Aside from the impact arguments of international giving, philanthropists are also getting creative with their donations and want to be more personally involved with creating social impact.
Dolan cites several publicly-known examples of this mentality, starting with Mark Zuckerberg’s $100 million gift to Newark, New Jersey public schools; the Chan Zuckerberg Initiative’s $24 million investment in Andela, with the aim of training engineers to work in Africa; and Jeff Skoll, who directs much of Skoll Foundation’s funds to social entrepreneurs who work all over the world.
This may be well and good, but what happens to the next-door neighbor nonprofits starving for funds to serve local needs? The Giving Code found that 17% of Bay Area workers are paid less than $35,000 a year – in a place where rents are 227% higher than the national average. As Dolan quotes from the study, “To afford a fair market price apartment in Silicon Valley, a renter would need a yearly income of $94,251.” The Bay Area has 600,000 people in the Bay Area living below the poverty line, and 1 in 5 people in the poverty line.
Yet the other 10% of philanthropic giving that does stay local often goes to large institutions such as Stanford University and the region’s largest hospitals, not community-based organizations that serve pressing grassroots needs. Fifty-one percent of 130 nonprofits surveyed in April 2016 said they would not be able to meet the demand for their services, while nearly 53% said they had run on a deficit in the past year.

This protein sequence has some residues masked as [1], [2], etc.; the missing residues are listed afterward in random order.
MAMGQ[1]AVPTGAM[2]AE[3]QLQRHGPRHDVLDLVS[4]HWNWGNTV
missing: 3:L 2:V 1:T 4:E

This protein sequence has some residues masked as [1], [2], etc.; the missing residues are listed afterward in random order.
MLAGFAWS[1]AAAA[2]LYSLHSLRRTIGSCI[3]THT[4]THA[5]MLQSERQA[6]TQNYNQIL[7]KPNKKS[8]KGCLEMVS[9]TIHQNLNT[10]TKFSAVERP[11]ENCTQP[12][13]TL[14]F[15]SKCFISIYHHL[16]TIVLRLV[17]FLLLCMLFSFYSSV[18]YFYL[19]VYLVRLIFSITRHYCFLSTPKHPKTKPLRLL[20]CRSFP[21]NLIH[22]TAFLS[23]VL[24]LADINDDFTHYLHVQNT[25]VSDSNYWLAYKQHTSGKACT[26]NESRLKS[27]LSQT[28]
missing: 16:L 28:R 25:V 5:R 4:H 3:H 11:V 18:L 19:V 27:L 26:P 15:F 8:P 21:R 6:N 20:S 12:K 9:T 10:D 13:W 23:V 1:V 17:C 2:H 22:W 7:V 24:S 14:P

Again, this trend of traditional nonprofits being left behind is not unique to Silicon Valley. For companies in every city, being a part of the solution means thinking about your own community as well as more global causes. Leveraging employee giving programs to make it easy for employees to give back to grassroots nonprofits that serve neighbors is one step towards being a responsible corporate citizen.
“When we started Tipping Point, people would tell us that their dollar would go further abroad. And it does. Then I would ask them, ‘Do you want the city you live in … to be known for this huge opportunity gap and 10,000 people sleeping on the streets?” Tipping Point CEO Daniel Lurie said to Dolan. “I’m optimistic. We are seeing companies like Facebook and Google starting to give back. I do think it’s changing. It’s not changing as fast as we like.”
How we choose to allocate our giving dollars is ultimately a very personal decision. But for the wellbeing of communities across the country, company leaders can seize the opportunity to support and lead effective altruism at the local and not just global level. Partnering with local nonprofits to integrate long-term, impact-driven giving with volunteering is one way to get employees engaged around community organizations, some of which might be new to them or already serving family members and friends.
In the words of the late great Mr. Rogers - “Won’t you be my neighbor?” And you can’t say no to Mr. Rogers.